On the same Morning Edition broadcast on Friday that made time to honor Obama's tender concern for veterans, black NPR reporter/Obama supporter Karen Grigsby Bates ripped into Herman Cain with a chorus of condemnation from black liberals.
Harvard professor Randall Kennedy claimed “Black people know that if Herman Cain had his way, their lives would be diminished.” Former Time reporter Jack E. White added “Herman Cain tells them what they want to hear about blacks, and in turn, they embrace him and say, see, that proves we aren't racist. He's even willing to be a minstrel for them.”
Would anyone be surprised to know that Bates was ecstatic at the ascension of Barack Obama to the presidency? At the black liberal site The Root (owned by the Washington Post) on January 22, 2009, Bates urged whites to stop congratulating blacks, when they should congratulate everyone for installing the Almighty Obama:
Now, somewhere between Election Day and Inauguration Day, “my” president has become “our” president. And this is an excellent thing. On Inauguration Day, we heard scores of people on the Mall, in pundits’ chairs, and in diners, parks and churches around the country offering hopeful prayers and best wishes to the man who had become the nation’s head of state.
For all that, some well-intentioned people haven’t quite gotten out of the old habit. They’ll still offer their black friends, acquaintances and even strangers congratulations for Barack Obama’s history-making first. For some, it will take a little time to make the transition from “you” to “us.”
They will get there. In the interim, be gracious—but gently correct them: “Congratulations to you, too. Congratulations to all of us—he’s our new president.”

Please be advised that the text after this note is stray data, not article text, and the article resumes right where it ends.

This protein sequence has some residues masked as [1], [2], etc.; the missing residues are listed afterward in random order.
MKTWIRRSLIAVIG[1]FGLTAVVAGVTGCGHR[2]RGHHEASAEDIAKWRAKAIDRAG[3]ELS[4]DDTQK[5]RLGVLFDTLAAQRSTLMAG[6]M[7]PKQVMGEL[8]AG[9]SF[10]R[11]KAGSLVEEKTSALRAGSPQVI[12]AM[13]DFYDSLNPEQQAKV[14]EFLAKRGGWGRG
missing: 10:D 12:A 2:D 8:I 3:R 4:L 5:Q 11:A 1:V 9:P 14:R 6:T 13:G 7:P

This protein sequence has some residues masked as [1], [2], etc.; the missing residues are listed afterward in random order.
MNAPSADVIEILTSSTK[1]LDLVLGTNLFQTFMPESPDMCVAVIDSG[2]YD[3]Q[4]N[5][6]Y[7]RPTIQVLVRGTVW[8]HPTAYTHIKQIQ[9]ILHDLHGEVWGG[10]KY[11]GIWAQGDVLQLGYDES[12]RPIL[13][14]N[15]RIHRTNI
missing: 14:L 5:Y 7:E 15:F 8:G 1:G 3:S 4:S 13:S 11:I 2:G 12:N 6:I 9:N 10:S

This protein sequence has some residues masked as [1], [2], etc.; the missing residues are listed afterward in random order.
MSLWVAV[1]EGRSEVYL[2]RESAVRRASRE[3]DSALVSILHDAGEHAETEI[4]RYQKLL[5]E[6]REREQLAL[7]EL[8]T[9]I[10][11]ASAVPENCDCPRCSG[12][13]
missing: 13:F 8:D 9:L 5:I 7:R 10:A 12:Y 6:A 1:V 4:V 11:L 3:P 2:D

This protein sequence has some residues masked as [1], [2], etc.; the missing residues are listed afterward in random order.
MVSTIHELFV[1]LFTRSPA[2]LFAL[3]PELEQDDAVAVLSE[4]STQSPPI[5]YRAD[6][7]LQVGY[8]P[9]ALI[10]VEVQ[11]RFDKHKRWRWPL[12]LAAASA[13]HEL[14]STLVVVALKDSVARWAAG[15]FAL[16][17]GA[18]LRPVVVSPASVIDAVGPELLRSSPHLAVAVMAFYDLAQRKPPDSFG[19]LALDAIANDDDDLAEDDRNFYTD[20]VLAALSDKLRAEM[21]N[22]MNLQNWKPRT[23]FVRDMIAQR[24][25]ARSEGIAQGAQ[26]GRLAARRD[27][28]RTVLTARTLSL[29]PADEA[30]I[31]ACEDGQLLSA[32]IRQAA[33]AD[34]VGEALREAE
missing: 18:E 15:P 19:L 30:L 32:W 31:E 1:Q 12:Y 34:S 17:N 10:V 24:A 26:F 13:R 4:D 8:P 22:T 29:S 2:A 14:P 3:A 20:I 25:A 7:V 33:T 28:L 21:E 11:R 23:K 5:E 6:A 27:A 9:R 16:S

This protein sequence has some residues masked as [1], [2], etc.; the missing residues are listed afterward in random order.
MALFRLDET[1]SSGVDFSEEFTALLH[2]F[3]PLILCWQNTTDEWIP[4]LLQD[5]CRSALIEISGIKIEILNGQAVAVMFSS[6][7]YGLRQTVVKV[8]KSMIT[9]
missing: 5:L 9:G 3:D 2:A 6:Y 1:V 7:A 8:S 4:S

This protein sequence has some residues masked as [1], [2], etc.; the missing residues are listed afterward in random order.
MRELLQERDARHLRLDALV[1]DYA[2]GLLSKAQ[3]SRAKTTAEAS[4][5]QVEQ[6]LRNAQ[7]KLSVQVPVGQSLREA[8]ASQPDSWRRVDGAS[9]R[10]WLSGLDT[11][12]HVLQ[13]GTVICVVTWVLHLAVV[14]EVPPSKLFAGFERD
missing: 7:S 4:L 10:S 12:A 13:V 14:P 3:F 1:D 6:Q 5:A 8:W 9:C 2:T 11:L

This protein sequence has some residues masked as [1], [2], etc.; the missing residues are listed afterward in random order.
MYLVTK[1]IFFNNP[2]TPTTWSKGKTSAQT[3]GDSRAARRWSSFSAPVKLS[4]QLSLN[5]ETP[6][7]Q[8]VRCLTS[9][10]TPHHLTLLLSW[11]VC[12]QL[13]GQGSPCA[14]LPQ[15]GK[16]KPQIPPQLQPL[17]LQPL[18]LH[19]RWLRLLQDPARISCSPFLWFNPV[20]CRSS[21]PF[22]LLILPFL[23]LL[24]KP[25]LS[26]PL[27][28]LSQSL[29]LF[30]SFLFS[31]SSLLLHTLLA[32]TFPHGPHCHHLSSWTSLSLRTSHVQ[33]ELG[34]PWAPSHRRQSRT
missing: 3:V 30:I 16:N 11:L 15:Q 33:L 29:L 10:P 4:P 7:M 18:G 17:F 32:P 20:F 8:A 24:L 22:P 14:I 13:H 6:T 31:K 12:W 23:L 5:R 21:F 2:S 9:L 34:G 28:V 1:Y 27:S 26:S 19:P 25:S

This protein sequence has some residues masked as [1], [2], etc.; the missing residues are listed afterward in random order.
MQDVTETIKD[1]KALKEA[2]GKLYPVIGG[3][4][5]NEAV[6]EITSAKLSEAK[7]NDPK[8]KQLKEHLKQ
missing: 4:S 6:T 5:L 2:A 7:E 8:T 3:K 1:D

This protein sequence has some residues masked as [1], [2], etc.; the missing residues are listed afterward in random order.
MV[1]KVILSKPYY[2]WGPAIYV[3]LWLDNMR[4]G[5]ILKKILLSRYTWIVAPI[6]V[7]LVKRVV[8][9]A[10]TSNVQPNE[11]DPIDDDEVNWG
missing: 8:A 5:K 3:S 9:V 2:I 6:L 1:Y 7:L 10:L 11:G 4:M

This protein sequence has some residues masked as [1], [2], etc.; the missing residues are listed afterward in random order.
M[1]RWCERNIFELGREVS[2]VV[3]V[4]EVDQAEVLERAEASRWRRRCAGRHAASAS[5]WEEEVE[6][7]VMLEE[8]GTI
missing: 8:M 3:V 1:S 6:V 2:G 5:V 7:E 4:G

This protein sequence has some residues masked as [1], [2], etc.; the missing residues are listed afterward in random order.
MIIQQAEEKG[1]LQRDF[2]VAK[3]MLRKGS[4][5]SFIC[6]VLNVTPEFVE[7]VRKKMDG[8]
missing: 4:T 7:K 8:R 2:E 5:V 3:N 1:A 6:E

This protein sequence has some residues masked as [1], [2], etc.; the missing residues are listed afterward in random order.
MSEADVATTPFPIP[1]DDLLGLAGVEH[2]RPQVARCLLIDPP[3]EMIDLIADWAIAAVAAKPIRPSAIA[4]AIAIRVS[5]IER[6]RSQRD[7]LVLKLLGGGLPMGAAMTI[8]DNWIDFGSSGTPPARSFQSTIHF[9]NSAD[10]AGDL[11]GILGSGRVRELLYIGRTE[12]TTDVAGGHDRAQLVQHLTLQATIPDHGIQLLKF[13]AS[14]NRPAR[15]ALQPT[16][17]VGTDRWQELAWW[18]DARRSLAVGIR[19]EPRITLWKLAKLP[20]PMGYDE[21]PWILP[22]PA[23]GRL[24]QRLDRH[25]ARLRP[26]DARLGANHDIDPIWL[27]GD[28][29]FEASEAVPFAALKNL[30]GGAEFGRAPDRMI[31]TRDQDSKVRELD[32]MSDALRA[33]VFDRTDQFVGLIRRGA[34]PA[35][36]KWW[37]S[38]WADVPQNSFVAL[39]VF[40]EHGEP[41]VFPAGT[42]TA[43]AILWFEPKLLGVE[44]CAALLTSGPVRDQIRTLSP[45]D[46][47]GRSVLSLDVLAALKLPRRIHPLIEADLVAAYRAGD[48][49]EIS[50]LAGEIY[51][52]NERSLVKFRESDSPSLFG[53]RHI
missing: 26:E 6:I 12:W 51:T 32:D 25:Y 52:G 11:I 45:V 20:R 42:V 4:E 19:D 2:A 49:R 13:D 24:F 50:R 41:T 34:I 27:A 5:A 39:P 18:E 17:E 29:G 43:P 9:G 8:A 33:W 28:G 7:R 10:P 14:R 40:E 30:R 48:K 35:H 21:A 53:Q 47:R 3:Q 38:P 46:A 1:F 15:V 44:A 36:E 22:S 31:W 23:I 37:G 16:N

NPR but on the Bates attack ad -- I wouldn't call it a "news story" -- with the excuse that Cain wasn't gaining traction with black voters -- as if black voters are so numerous in Republican primaries that it's an obstacle. NPR anchor Steve Inskeep introduced the attack: "Herman Cain's supporters may be sticking by him, but he's not been able to break through with one group -- black voters. Polls show his candidacy has very little support among African-Americans. NPR's Karen Grigsby Bates has this story about Herman Cain and the politics of race."
NPR didn't feel the need to cite any poll numbers. It was just time to start throwing stones.
KAREN GRIGSBY BATES: When he tells his story, Herman Cain says a lot of the same things that have been preached in millions of black families since, well, Emancipation: work hard, save your money, get as much education as you can and make sure your children do, too. Despite that, he's gotten scant traction with black voters. Harvard Law professor Randall Kennedy has written about race in politics and says that's not a huge surprise.
RANDALL KENNEDY: Black people know that if Herman Cain had his way, their lives would be diminished. And they intuit that Herman Cain's policies are against their interests.
BATES: Candidate Cain has said poor people are poor because they want to be, and has indicated that racism, if not a thing of the past, is of marginal importance in the 21st Century.
Whoa! Notice Bates just cartoons Cain's views instead of actually quoting them. She's probably referring to Cain's remarks on October 9 on CNN's State of the Union. Here's the relevant portions, with more context:
I don't believe racism in this country today holds anybody back in a big way. Is there some -- are there some elements of racism? Yes. It gets back to if we don't grow this economy, there is a ripple effect for every economic level, and because blacks are more disproportionately unemployed, they get hit the worst when economic policies don't work...